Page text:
I was invited by Charity Parkerson to take part in the Writing Process blog tour. Its purpose is to showcase different author methods all over all the world. Charity is an amazing lady and a wonderful author with Ellora's Cave Publishing and Punk & Sissy Publications. If you get a chance, you should check out her books.
My tour questions:
What am I working on?
I’m editing book 3 in my Warren Series.
What the Heart Knows focuses on the romance between Suzette’s younger sister, Emily, and Suzette’s closet friend, Bill Fields.
Emily has been love with Bill since she was sixteen, but now she’s all grown up and a physician. Since Bill has been in and out of her life since he and Suzette became friends in the 1st grade, Emily doesn’t think Bill will ever see her as anything other than his
best friend’s kid sister. What she doesn’t know is he is in love with her too.
When Suzette calls Bill asking for his help, he gladly agrees to ask Emily out to stay at his farm/art studio for two weeks. Now that Bill and Emily have the time and opportunity to see what the other is feeling, they also have to deal with a ruthless foe who is stalking her. Love is possible but will they be able to overcome all of their obstacles and uncertainties to accept its gift?
How does my work differ from others of the same genre?
Since I write several different genres, this might be a complicated answer.
When I write a romance, I focus on the story and let the romance happen as the story unfolds. In Concealed in My Heart, my two main characters don’t fall in love until near the end of the book. I wanted to develop the story so when the time came for them to finally see each other as something more than friends, the reader really cared that David and Charity had found each other. The road to love is bumpy.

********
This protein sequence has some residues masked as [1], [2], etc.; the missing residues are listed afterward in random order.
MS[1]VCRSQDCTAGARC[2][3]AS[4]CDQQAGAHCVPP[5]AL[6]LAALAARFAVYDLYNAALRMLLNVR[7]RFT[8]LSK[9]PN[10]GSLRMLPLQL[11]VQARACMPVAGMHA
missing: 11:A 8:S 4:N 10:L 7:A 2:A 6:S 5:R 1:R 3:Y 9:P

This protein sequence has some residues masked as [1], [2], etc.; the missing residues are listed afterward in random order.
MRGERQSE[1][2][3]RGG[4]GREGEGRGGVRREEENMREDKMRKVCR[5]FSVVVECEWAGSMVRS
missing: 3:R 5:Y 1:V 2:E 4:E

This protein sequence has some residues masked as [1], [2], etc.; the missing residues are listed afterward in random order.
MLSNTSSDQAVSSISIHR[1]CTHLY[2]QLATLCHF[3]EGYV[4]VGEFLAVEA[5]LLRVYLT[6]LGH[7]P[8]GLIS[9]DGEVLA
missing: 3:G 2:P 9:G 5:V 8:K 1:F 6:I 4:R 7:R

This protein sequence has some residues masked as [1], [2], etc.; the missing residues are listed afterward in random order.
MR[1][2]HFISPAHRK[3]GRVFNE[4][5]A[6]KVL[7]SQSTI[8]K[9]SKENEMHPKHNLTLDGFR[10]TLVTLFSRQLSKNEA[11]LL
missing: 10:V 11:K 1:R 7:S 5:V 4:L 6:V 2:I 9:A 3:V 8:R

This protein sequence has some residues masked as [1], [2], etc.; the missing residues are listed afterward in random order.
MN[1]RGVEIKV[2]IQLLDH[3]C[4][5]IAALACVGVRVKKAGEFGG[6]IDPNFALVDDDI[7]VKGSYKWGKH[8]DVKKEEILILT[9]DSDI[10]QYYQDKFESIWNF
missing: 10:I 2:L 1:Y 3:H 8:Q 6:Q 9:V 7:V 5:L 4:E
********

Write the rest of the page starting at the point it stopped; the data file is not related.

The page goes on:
When I write horror, I like writing about everyday people interacting in everyday situations. To me, the most horrifying things happen when we’re not expecting it. I know, whenever I watch the news, I’m always amazed at just how evil some people can be.
With my children’s books, I enjoy writing about the things that are important to us as adults and to our children. I hope they are enjoyed by each age group and are able to stand up to the test of time.
Why do I write what I do?
I write the daydream that refuses to go away until it’s down on paper.
How does your writing process work?
When I first began writing, I listened to how other people went about plotting and planning. That observation led me to believe I had to have an outline before I could even begin. I tried it their way for my first two books, but what I discovered was that process didn’t work for me. I never stuck to the outline and by chapter 5 my story had taken on a life all of its own. So now, I mentally plot and plan and have a loose concept about the how my story will play out. Of course, it still veers off in a completely different direction, but now I’m not quite as upset about that because I didn’t wasted a lot of time working on something I never used.
A few of my author friends have agreed to carry the torch next week and answer the same four questions. They will be talking about their writing, so I hope you enjoy meeting them.
LaRae Parry’s blog http://laraeparry.wordpress.com/
Brain Larson's blog http://www.sec retofthecrystal.com/ blog.html
Jaro Berce's blog http://leadershipbyvirtue.blogspot.com/
Marie Lavender's blog http://marielavenderbooks.blogspot.com/
William Frederick's blog http://bertramandgertrude.com/
Shelia Hudson www.sheilashudson.bl ogspot.com
Augusta Fern https://www.goodreads.com/author/show/7107183.Augusta_Fern/blog